De Wayne Kirchner, whose resume includes Dollywood and Broadway—particularly Radio City Music Hall—recently opened Designs by De Wayne costume shop at 741 N. Broadway.
Why a costume shop—and why now?
Well, Eddie’s Trick Shop closed last year, and the Halloween stores are only open at Halloween. And after eight years and 62 shows at the Oak Ridge Playhouse, my contract was not renewed. This is something I’ve always wanted to do, and I can still work with the school productions. That’s my thing. I never had to work extremely hard getting different jobs; I had many breaks in my professional career and I just wanted to give some of that back, while giving students the feel of what it is like to be in a Broadway show.
How big is the store?
I’ve basically been very blessed. The dry cleaner I worked with all those years, Paramount U-Li-Ka, they have extra space, and graciously loaned it to me until I get things rounded up and can rent my own building. And right now I’m working with Theatre Knoxville Downtown, designing for shows, and they’re giving us stock they don’t have the space for.
What about Halloween?
I have probably three large racks of costumes from my years spent in New York, so I can do Halloween rentals.
You let people wear real costumes from Broadway?
Yes. I have some things from Radio City Music Hall, from Guys and Dolls, a national tour of Tommy that I did, Cabaret. And I’ve collected a lot of vintage pieces.
Anywhere from the 1980s backward. I have dresses, collections of ’30s and ’40s and some ’50s things. Right now I’m more textiles, but the architectural costumes will come with time because I worked with shows like Beauty and the Beast on Broadway. For the first year or so, my plans are to do what I did in New York City when I first moved there. I worked with Stage Door Manor, the premo theater camp for kids. Those kids would go back to their school productions and they’d be like, “Where are we getting the costumes.” They’d call me, I’d go out and work with them, within their budget, making and constructing any garments. Most of the time I wouldn’t get salary but would get to keep the clothing—that’s why I have so much stock.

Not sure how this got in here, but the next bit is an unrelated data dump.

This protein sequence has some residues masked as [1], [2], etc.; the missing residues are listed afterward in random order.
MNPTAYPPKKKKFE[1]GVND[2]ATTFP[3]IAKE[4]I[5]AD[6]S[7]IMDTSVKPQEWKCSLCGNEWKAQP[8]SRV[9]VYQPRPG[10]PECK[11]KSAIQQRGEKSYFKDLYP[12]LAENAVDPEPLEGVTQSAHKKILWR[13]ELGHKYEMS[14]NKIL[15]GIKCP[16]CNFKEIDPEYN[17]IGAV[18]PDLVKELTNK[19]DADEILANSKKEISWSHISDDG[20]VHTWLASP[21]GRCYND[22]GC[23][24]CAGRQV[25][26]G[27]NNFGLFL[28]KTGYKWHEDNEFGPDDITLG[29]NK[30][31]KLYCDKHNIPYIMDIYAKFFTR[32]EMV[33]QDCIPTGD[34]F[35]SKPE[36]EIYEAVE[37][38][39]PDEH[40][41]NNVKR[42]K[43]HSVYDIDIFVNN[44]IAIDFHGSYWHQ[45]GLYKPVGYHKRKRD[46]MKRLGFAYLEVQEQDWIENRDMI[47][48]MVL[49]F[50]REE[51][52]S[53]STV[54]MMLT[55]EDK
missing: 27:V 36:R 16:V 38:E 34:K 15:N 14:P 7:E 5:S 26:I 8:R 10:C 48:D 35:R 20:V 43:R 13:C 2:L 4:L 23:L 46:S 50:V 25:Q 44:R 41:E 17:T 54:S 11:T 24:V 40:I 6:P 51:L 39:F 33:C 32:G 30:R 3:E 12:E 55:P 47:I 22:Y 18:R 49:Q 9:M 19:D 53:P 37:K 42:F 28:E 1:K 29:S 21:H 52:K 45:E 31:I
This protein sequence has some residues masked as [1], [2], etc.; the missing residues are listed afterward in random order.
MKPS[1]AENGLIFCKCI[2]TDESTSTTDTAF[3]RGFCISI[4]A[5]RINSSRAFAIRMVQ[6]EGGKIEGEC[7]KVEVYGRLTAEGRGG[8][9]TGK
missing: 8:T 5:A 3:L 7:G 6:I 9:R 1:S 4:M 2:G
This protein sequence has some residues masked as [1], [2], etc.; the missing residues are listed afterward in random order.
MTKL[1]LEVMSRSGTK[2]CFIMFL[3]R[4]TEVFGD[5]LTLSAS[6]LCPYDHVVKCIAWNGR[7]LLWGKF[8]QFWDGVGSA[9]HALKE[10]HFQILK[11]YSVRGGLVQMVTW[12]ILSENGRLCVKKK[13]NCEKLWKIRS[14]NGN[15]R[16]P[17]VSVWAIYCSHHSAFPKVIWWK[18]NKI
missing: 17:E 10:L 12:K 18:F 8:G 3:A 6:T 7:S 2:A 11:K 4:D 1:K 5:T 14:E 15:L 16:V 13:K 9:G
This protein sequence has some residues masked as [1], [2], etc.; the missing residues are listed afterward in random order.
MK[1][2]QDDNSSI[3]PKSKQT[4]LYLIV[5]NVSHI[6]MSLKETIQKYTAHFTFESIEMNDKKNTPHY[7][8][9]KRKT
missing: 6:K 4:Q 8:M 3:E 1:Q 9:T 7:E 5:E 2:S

What inspired you to leave New York for Knoxville?
One of the reasons I left is I was just too busy. In ’98 I did 45 of my own shows and still did shows with Walt Disney and Radio City. I also sent out two national tours and I was just like, “Okay, I can’t keep doing this.” As you get older, you kind of go, “Hmmm, money is great, but I want to have a life.” A friend had retired and started working for Dollywood, and I would shop for stuff in New York and bring it here. The entertainment person at Dollywood that I had worked with in New York, too, said, “You need to come down here.” When I wanted a life change, I did. I worked Dollywood for four years.
What’s the story behind this photo of you and Dolly?
Dollywood was always most fun whenever Dolly’s around. I love her to death. They started doing Festival of Nations shortly after I got there, and they always picked a different country for her to represent. This time they wanted something Egyptian, and I designed Dolly as Cleopatra, and because it was for the in-park parade, I also designed these guys as slaves—she came across carried by all these men.
What’s the longest fitting you’ve ever done?
Probably some of the Rockettes. There, a fitting could be an hour because of all the clothing they have to go through. The wooden soldier pants are really a pain—they’re starched so much it’s hard to get the hem right. When I was first a costume assistant there, my boss was also new, and we hemmed each Rockette’s green-felt snowflake costume. When they got out to kick, we could see each hem was a totally different length! Now I know that to make them even, you have to make them all the same length measuring from the bottom of the floor up. So all the Rockette skirts and pants are different lengths. At that time the tallest Rockette was reaching 6 feet, and we had to cut her heels down and hem her skirt by far the shortest, but on stage you can’t see it.
Do you ever get sick of sequins?
No. It’s so funny you say that. For me, the easiest costumes are over the top and glitzy—the hardest are the ones that look real.
For more information: designsbydewayne.com